By G. John Morris, CEO Asymptote, part of GE Healthcare Life Sciences
Need for science-based cryopreservation and cell thawing
It is an invigorating time to be involved in cell therapy development. People do fantastic science on the cell biology, fine-tuning the CAR Ts and TCRs, growing the cells, all of those parameters. But when it comes to freezing and thawing T cells, there is not much real science. We are trying to simplify freezing and thawing protocols, basing them on biology and physics. It is important to define these final steps so as not to waste the time, effort, and money invested to that point. Here we delve into the science of cell thawing.
Thawing T cells after cryopreservation
How critical is quick thawing when working with mammalian cells, such as T cells used for cellular therapies? There is a general dogma in the cell therapy industry that cells must be thawed very rapidly, otherwise they will be damaged. This belief imposes limits on process development for clinical samples. We committed to understanding whether quick cell thawing was indeed a requirement driven by science.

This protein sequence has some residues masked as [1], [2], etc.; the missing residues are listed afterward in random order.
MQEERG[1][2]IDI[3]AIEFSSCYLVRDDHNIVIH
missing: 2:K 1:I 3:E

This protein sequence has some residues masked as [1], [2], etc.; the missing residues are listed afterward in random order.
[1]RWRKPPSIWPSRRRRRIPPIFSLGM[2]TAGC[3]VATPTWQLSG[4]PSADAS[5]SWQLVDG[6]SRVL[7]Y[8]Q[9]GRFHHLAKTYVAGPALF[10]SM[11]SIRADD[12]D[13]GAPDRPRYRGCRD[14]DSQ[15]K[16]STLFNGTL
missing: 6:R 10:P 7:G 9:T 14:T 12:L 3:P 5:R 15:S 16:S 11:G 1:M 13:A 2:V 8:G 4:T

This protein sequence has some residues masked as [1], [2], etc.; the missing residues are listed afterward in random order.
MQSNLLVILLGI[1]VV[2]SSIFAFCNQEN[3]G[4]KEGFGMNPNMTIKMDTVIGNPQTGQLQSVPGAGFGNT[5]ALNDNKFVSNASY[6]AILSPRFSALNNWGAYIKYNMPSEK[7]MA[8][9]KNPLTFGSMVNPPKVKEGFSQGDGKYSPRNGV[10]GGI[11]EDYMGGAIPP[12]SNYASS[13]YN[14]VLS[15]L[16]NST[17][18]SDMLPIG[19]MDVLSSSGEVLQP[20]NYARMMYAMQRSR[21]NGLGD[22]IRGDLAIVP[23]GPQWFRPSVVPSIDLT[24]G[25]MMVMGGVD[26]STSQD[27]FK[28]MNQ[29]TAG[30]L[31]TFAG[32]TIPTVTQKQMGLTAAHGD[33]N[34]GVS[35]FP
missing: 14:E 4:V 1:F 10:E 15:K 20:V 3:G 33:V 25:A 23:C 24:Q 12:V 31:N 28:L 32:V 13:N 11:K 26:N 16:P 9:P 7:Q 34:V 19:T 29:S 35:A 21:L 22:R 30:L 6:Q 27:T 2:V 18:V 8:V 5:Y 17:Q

The existing literature, which is quite outdated, was a bit contradictory and confusing. In collaboration with the Cell and Gene Therapy Catapult in London, we decided to do an experimental program, just to critically define what is important. We looked at cooling and warming T cells at different rates, and we looked at the viability.